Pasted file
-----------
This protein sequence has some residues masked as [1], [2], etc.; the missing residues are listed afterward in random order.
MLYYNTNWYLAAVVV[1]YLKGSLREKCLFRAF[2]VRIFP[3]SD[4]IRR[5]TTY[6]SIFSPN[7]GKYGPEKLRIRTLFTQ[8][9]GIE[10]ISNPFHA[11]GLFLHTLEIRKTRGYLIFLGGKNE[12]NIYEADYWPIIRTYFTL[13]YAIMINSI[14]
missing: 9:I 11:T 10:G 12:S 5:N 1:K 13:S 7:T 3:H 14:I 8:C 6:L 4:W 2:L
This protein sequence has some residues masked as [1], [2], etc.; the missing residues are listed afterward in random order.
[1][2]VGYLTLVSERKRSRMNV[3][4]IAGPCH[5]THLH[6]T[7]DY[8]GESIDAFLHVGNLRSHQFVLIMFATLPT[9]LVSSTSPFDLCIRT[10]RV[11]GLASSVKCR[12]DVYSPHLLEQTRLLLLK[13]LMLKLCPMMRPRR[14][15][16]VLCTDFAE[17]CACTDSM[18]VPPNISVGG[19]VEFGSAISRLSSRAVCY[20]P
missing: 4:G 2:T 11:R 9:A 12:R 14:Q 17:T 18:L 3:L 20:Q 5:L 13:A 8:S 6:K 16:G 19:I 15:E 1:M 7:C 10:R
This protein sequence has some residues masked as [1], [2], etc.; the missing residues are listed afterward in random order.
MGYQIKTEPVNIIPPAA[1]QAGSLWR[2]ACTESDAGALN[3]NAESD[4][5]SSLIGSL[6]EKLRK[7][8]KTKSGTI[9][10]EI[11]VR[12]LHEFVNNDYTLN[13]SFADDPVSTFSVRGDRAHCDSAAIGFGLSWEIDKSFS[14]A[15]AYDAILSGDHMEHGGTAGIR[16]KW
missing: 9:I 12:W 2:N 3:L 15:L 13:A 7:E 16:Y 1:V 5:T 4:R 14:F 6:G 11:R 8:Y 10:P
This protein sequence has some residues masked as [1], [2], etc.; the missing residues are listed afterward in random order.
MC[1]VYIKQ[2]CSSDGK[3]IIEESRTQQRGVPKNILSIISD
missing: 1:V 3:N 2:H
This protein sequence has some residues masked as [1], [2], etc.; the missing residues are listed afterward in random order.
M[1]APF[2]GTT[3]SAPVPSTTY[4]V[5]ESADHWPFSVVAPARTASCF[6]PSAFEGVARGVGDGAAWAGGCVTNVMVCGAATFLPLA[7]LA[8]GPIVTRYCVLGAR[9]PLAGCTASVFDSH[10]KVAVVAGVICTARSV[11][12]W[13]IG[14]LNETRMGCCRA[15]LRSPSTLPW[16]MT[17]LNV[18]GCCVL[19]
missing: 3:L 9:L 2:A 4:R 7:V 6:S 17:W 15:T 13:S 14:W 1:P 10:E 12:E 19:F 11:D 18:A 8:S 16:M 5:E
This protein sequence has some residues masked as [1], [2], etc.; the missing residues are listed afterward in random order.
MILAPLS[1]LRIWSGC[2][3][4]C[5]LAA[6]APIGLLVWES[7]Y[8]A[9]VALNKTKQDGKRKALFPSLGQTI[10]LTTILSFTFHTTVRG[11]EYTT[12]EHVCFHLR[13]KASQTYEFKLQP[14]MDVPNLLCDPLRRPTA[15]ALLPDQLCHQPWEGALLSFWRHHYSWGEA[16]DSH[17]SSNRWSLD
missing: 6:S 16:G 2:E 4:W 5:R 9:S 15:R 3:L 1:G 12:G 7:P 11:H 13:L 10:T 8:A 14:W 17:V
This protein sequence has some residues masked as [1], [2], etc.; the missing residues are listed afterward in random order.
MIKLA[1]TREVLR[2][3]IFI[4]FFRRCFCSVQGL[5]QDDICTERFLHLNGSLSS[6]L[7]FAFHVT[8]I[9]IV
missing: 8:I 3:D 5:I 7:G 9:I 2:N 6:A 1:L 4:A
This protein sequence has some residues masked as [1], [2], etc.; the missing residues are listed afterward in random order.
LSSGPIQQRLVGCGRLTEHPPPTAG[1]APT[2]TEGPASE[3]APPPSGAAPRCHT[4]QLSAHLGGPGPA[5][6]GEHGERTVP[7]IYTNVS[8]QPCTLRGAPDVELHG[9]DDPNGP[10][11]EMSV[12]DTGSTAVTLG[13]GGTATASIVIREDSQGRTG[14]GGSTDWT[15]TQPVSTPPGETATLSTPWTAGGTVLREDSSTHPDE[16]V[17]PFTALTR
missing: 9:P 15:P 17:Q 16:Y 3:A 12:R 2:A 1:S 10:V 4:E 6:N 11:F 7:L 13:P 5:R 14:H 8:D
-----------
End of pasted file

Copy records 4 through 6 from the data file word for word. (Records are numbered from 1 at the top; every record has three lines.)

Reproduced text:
This protein sequence has some residues masked as [1], [2], etc.; the missing residues are listed afterward in random order.
MC[1]VYIKQ[2]CSSDGK[3]IIEESRTQQRGVPKNILSIISD
missing: 1:V 3:N 2:H
This protein sequence has some residues masked as [1], [2], etc.; the missing residues are listed afterward in random order.
M[1]APF[2]GTT[3]SAPVPSTTY[4]V[5]ESADHWPFSVVAPARTASCF[6]PSAFEGVARGVGDGAAWAGGCVTNVMVCGAATFLPLA[7]LA[8]GPIVTRYCVLGAR[9]PLAGCTASVFDSH[10]KVAVVAGVICTARSV[11][12]W[13]IG[14]LNETRMGCCRA[15]LRSPSTLPW[16]MT[17]LNV[18]GCCVL[19]
missing: 3:L 9:L 2:A 4:R 7:V 6:S 17:W 15:T 13:S 14:W 1:P 10:E 12:E 19:F 11:D 18:A 8:S 16:M 5:E
This protein sequence has some residues masked as [1], [2], etc.; the missing residues are listed afterward in random order.
MILAPLS[1]LRIWSGC[2][3][4]C[5]LAA[6]APIGLLVWES[7]Y[8]A[9]VALNKTKQDGKRKALFPSLGQTI[10]LTTILSFTFHTTVRG[11]EYTT[12]EHVCFHLR[13]KASQTYEFKLQP[14]MDVPNLLCDPLRRPTA[15]ALLPDQLCHQPWEGALLSFWRHHYSWGEA[16]DSH[17]SSNRWSLD
missing: 6:S 16:G 2:E 4:W 5:R 9:S 15:R 3:L 1:G 12:G 7:P 11:H 13:L 10:T 8:A 14:W 17:V